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This month a novel drug has been launched in Britain, named mirtazapine (trade name Remeron in the US and Zispin in Britain). It’s the first of a new class of mood enhancers which has been named noradrenergic and specific serotonergic antidepressants, unsurprisingly abbreviated to NaSSA. In contrast to the previous generation of anti-depressants — of which Prozac is the best known example — which act only on serotonin (hence their generic name of selective serotonin re-uptake inhibitors or SSRIs), these new drugs act on two neurotransmitters, noradrenaline and serotonin, but in the case of serotonin do so selectively. It is claimed that not only does mirtazapine work more quickly and more effectively, but that it lacks some of the side effects of earlier anti-depressants, which include nausea, restlessness, and disturbances of libido and sleeping patterns; it also seems to be less dangerous when taken in excess. As always, though, there is a down-side: it acts as a mild sedative and causes some patients to gain weight.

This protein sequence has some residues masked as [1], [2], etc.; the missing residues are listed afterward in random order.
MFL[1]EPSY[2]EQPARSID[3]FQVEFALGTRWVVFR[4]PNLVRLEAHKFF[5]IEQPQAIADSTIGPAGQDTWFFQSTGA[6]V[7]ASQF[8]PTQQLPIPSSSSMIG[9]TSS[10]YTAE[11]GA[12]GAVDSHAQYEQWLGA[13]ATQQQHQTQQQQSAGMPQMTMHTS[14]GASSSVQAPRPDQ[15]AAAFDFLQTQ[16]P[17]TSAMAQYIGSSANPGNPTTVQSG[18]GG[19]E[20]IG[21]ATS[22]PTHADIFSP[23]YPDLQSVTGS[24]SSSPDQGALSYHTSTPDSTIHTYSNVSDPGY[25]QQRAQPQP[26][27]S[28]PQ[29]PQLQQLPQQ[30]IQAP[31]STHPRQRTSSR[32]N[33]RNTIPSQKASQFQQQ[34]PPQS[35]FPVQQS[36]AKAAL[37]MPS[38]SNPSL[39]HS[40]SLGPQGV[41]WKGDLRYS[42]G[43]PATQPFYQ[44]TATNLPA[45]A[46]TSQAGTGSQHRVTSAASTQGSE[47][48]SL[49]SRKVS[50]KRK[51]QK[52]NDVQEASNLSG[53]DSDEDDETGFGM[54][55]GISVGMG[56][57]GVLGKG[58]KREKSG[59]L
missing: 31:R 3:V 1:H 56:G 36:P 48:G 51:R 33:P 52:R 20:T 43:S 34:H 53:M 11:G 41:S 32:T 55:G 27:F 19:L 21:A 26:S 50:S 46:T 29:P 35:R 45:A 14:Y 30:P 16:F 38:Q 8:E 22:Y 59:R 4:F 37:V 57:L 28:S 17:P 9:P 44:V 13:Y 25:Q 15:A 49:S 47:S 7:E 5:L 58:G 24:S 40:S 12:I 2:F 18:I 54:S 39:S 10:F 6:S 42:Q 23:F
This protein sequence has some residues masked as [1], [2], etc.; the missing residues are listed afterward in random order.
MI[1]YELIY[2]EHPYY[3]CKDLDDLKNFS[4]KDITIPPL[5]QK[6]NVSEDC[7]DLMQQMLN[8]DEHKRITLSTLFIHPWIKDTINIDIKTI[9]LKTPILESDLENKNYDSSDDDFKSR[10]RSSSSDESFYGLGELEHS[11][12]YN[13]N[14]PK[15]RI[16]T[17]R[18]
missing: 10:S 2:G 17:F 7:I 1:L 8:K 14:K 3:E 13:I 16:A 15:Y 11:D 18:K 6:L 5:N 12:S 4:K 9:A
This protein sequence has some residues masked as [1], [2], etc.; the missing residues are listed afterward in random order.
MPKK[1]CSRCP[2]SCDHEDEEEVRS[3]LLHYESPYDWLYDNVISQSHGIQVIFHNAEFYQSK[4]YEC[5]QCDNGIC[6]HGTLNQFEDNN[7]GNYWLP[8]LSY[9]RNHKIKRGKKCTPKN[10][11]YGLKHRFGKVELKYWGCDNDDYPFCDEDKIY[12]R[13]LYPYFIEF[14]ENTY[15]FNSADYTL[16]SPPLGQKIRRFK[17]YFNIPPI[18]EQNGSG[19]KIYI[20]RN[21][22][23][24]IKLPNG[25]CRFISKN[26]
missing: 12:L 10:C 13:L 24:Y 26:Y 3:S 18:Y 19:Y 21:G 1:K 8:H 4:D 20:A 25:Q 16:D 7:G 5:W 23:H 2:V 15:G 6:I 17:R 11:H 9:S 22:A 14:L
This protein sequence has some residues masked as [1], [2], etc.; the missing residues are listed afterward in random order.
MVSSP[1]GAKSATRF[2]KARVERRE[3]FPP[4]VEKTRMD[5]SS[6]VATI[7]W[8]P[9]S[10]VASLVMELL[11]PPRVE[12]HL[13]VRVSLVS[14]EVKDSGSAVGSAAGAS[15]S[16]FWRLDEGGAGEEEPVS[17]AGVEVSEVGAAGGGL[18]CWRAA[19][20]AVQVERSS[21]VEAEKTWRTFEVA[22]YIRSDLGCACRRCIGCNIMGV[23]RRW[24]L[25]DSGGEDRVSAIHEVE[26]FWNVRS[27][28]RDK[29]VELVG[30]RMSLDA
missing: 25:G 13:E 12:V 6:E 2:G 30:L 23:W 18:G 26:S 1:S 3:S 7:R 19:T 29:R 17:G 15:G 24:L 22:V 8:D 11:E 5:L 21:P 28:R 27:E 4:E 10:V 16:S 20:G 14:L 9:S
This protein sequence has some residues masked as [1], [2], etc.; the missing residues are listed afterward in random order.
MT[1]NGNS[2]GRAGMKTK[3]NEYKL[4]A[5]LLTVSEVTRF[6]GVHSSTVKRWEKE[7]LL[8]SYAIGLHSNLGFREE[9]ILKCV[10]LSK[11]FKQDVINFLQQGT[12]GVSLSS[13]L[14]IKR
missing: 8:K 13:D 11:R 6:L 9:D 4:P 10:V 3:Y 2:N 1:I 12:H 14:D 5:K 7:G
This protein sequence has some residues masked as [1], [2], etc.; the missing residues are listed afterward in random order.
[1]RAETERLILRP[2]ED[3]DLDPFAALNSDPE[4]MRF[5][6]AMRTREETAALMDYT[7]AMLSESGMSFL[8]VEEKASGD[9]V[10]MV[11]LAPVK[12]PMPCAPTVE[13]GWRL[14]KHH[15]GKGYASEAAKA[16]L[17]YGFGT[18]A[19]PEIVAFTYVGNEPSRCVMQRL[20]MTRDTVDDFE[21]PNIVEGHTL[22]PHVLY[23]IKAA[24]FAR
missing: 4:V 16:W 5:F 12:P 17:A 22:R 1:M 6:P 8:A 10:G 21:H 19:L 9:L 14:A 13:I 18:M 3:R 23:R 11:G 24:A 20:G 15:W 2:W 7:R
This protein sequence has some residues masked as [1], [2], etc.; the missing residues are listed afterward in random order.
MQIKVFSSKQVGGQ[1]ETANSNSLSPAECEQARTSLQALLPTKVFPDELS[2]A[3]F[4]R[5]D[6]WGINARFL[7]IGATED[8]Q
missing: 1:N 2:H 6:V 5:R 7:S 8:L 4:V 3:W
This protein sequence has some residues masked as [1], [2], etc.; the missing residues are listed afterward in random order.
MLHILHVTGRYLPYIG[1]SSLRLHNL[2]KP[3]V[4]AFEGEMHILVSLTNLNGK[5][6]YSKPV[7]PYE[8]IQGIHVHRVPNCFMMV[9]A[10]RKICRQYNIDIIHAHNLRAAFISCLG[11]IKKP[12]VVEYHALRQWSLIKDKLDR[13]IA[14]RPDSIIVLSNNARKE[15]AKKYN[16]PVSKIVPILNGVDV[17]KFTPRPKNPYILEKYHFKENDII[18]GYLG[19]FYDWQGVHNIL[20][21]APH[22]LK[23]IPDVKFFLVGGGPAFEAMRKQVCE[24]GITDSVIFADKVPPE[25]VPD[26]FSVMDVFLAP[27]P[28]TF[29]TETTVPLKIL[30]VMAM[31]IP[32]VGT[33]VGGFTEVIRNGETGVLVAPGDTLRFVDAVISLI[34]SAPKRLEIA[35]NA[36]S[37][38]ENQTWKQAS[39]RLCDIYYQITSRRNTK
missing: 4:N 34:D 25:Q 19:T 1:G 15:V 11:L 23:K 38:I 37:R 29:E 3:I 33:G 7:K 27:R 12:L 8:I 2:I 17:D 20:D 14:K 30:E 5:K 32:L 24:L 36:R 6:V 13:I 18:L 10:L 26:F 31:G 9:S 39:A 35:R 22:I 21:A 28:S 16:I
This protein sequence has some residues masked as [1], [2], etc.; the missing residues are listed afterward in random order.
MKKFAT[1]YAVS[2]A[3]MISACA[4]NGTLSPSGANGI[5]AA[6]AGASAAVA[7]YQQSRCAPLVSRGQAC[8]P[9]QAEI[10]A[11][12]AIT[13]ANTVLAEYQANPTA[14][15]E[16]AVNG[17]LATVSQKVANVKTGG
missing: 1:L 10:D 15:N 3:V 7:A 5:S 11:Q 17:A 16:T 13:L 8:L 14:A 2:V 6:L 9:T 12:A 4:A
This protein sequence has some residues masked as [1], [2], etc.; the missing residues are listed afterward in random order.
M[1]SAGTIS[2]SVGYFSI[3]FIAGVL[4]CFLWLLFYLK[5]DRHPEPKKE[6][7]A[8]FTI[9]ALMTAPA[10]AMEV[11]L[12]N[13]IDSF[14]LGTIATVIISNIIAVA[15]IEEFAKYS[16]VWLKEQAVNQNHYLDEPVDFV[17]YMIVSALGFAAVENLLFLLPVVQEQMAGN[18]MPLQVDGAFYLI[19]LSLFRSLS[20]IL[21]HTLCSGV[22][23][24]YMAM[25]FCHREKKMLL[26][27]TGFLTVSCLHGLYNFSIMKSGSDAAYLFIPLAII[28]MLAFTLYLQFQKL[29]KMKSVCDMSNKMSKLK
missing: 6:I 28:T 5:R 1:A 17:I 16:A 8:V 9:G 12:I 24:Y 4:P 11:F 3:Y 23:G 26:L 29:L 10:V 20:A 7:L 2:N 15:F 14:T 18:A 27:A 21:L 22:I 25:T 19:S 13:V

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Copyright © Michael Quinion, 1996–. All rights reserved.
Page created 4 Oct. 1997

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The English language is forever changing. New words appear; old ones fall out of use or alter their meanings. World Wide Words tries to record at least a part of this shifting wordscape by featuring new words, word histories, words in the news, and the curiosities of native English speech.

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Last modified: 4 October 1997.